"We will not be seeking to gain priority access for Team TTO athletes."
This, from T&T Olympic Committee (TTOC) president Brian Lewis, reiterating the same position he revealed some two weeks ago on the question as to whether his organisation will be approaching the government to give Olympic-bound athletes priority to receive the COVID-19 vaccine ahead of the upcoming Tokyo Olympic Games.
Lewis confirmed for Guardain Media Sports on Wednesday that the International Olympic Committee (IOC) has been in regular contact with the National Olympic Committees (NOCs) as the start of the premier sporting event, which was postponed last year due to the coronavirus pandemic, draws near, set to run from July 23 to August 8 in Japan.
"Last Friday, there was a consultation so its been a number of weeks now that the TTOC has focussed on logistics and all areas and aspects related to the incredibly challenging situations as it surrounds the Tokyo 2020 Games so I was very clear any consideration for priority access and a request for priority access for Team TTO was not the way we wanted to go, we meaning the TTOC not the way the IOC, was leaning and now we have the World Health Organisation (WHO) coming out and clearly communicating their thoughts on the matter so again I would have communicated clearly that the TTOC was not going to be any part of the quest for priority access for Team TTO athletes and officials," said Lewis.
Excitement is already brewing with the thought of seeing local athletes, Sportsman and Sportswoman of the Year swimmer Dylan Carter and cyclists Teniel Campbell, who have already qualified for the Games, competing against the best in the world seeking podium glory.
The IOC is working with the NOCs to encourage and assist athletes, officials and stakeholders, to get vaccinated in their home countries in line with the national guidelines.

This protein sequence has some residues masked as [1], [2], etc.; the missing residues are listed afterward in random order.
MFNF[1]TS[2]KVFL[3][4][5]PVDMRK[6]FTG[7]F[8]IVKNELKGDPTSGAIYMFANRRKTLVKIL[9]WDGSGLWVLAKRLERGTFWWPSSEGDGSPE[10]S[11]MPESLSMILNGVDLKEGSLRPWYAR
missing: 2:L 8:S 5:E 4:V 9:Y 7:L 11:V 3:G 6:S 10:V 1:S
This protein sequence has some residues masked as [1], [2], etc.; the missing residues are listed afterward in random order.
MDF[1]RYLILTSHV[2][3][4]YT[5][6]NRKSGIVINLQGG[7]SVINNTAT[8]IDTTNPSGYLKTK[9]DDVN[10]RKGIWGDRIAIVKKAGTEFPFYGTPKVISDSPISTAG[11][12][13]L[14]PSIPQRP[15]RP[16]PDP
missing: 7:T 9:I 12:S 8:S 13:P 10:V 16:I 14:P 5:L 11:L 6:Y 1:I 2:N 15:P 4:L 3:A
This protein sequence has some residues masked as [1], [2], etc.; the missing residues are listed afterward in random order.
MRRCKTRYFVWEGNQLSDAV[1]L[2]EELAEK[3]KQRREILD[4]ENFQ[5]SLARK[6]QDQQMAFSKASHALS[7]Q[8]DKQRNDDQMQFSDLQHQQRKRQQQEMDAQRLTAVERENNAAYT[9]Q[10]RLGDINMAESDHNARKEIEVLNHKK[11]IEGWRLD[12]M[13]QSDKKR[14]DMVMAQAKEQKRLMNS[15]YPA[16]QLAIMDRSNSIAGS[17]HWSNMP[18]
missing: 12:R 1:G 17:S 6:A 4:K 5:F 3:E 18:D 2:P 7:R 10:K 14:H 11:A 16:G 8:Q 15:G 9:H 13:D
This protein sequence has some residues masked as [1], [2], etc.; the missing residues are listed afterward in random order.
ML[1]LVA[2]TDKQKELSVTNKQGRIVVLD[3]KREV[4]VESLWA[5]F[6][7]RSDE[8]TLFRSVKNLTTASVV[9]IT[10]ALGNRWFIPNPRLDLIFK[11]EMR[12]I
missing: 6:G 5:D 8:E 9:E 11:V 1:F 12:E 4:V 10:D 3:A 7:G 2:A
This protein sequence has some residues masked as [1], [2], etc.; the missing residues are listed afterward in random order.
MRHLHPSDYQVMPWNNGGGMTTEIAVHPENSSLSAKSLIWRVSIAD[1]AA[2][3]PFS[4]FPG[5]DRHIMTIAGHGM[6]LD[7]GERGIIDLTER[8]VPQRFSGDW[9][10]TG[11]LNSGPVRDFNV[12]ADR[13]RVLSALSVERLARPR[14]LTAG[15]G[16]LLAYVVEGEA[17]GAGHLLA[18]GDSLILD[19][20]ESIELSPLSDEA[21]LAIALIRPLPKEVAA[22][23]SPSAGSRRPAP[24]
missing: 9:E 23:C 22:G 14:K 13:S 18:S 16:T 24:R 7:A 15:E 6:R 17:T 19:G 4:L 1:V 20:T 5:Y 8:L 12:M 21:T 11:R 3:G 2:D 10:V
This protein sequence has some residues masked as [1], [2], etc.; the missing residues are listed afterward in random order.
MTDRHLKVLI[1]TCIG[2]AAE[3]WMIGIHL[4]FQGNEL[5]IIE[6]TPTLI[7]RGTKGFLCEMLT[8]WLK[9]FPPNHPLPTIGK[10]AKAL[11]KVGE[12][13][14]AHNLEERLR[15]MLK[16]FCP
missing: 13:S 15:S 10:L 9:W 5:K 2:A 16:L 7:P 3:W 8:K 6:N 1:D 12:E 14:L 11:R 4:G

"Of course, this is part of contributing to the safe environment of the Games, so it's very important for TTOC to engage with the relevant authorities
"The reality is that we are in the final stretch for the preparation for the Olympic and Paralympic Games Tokyo 2020 and Olympic and Paralympic Winter Games Beijing 2022 so that the IOC has been focussed along with two different sets of organising committees one is the Tokyo 2020 organising committee and the Beijing Winter Games organising committees, that what they have been doing is focusing on a comprehensive approach to coming up with COVID-19 countermeasures as it relates to COVID-19 vaccinations.
According to Lewis, the IOC will remain focussed at this point in time to just ensuring that the Tokyo Olympic and Paralympic Games Tokyo 2020 and Olympic and Paralympic Winter Games Beijing 2022 can be held safely. The head body has been focusing on a number of COVID-19 countermeasures revolving around information from WHO from within the country themselves, in this case, Tokyo and Beijing, as it relates to access into the country, personal protective equipment, testing, tracing and vaccinations.
"At this point in time, the COVID-19 countermeasures are being documented and the first version of that playbook will be shared with NOCs ahead of a chef-de mission briefing which will be conducted jointly with the Tokyo 2020 organising committee and the IOC in February," advised Lewis.
"The playbook is intended to serve as an essential reference document for the planning of any COVID-19 affected operations in Tokyo and will be regularly updated over the coming months to ensure all the necessary information and requirements are available to the NOCs as they have confirmed."
The IOC, in its most recent consultation with NOCs, again reaffirmed that vaccination will not be mandatory for participation in the Olympic and the Paralympic Games. However, the vaccination of the most number of Games' participants possible will contribute in increasing the safety of the Games and according to Lewis, NOCs have been asked to play an important role at a national level.
"In respect of vaccination, a couple of weeks ago, I would have affirmed that the TTOC's position in regard of vaccines that we would be not be seeking to gain priority access for Team TTO athletes as we believe that the most vulnerable sections of society and health care workers need to be first in line. The TTOC was approached in respect of possibly writing to the government to get priority access but that wasn't the way we wanted to go."